Breathalyzer Tests for City Council, an Idea Whose Time Has Come.
Spanish prisoners: By the time you're reading this, Dallas City Council probably has already voted on whether to approve a cunning plan to save money we don't have by spending money we shouldn't spend on a fancy bridge we don't need that will be paid for with money we also don't have.
Allow Buzz to sum up: City Hall wants to build a fancy suspension bridge designed by Spanish architect Santiago Calatrava on Interstate 30 over the Trinity River. The state says the bridge needs to be replaced right away, but has only the money to do a regular ol' bridge, which will cost around $170 million. The prettier Calatrava bridge City Hall wants costs around $500 million, which means the city, which is broke, needs a boatload of money to pay the difference in price. The plan, which the council was scheduled to vote on Wednesday, is to pay Calatrava $10.7 million—$7.2 million from private donations and about $3.5 million in borrowed money—to redesign his fancy bridge so it costs between $50 million and $150 million less than $500 million, which, as we may have mentioned, the CITY DOESN'T HAVE.
Still confused? Consider this analogy: You take your last $1,000 to buy a used VW. Your car salesman says, "I have a great used Bentley for $100,000, but if you give me that $1,000 now, I can knock that price down to $80,000 next week."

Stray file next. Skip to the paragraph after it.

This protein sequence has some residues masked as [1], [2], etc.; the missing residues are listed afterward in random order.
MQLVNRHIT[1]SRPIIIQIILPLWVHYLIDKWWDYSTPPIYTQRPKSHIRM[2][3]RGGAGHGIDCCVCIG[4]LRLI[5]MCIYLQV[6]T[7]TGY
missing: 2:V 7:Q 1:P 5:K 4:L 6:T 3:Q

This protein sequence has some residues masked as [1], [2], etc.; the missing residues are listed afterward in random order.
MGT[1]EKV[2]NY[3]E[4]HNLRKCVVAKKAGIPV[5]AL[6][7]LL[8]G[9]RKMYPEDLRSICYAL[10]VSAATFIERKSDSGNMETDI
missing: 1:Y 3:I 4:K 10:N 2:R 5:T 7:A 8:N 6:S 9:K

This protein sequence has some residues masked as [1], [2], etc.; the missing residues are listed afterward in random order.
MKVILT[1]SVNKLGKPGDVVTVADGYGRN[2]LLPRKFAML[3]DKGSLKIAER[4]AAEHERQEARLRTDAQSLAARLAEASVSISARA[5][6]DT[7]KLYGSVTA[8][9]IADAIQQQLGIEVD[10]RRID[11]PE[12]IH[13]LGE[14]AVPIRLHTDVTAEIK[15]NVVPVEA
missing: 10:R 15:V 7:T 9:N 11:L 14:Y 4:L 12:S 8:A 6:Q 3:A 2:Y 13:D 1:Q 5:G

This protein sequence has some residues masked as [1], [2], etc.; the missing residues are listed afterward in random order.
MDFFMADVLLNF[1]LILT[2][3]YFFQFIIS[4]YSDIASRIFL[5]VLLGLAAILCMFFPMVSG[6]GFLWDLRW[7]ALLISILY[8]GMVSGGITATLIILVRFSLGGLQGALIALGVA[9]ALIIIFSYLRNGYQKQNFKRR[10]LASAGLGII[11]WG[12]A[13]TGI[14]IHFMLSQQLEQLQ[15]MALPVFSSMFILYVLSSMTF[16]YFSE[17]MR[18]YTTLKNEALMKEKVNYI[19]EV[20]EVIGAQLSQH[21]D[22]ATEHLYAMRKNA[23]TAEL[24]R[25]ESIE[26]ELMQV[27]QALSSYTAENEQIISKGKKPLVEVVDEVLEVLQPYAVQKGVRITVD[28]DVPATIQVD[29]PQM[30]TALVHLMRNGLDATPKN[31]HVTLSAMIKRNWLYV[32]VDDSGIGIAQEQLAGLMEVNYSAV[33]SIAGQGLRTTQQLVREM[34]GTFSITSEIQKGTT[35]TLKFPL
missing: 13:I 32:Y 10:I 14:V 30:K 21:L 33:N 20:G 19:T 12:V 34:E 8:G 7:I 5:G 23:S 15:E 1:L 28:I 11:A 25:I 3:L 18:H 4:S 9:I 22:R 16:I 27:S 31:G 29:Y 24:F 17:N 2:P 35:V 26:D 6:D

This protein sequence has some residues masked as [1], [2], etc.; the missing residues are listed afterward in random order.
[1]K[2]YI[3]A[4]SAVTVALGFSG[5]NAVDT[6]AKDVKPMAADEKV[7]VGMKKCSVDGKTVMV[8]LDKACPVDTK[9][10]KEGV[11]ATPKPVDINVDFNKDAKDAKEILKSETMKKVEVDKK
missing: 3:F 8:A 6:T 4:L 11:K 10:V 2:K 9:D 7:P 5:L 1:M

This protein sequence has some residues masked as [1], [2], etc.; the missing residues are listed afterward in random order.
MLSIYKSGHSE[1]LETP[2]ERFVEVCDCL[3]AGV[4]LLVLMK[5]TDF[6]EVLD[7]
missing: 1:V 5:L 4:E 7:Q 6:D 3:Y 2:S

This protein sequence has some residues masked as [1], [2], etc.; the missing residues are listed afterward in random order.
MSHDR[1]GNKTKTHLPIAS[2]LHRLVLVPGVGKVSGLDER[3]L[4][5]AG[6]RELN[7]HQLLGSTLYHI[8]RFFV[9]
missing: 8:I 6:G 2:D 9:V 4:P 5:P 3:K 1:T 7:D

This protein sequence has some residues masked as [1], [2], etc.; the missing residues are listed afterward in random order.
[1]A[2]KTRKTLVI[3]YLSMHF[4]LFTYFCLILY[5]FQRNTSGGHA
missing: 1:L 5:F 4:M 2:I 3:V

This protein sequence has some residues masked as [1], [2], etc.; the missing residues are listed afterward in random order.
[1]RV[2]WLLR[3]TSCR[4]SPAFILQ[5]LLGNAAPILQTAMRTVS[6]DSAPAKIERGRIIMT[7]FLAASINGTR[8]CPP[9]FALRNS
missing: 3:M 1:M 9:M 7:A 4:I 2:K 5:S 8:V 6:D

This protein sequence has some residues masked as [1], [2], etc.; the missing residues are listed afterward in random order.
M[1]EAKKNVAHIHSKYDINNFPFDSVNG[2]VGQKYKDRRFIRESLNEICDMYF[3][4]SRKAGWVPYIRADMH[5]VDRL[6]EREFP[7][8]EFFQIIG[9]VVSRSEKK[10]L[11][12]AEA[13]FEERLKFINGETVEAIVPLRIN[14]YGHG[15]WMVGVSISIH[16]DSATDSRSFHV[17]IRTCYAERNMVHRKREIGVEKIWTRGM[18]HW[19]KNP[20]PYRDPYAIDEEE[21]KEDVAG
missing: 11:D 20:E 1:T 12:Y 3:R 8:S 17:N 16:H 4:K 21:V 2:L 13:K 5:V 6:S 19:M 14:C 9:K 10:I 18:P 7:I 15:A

Now, those of you who are currently sane, sober and not a sitting council member can see the problem here, i.e. your broke ass doesn't have 80 grand. But that's the sort of small-picture thinking that keeps you mired in humdrum reality. City Hall knows one must spend money to save money. It's merely an unfortunate consequence of laws that the city can't actually print money, but we must forge ahead with our plans, confident that God—or taxpayers—will provide the millions we need when the time comes.
If all this sounds nuts, Mr. and/or Ms. Taxpayer, then perhaps you'll get behind Buzz's own money-saving City Hall scheme: Breathalyzers for city council. Before each vote, council members must blow into a tube and prove they're relatively sober (don't want to be too harsh) before they can get their vote buttons to work, like those ignition locks on cars. This scheme, which we thought up and claim any and all rights to, can be implemented at a low, low cost to taxpayers as soon as you all send Buzz a check. About $5 million should cover it.
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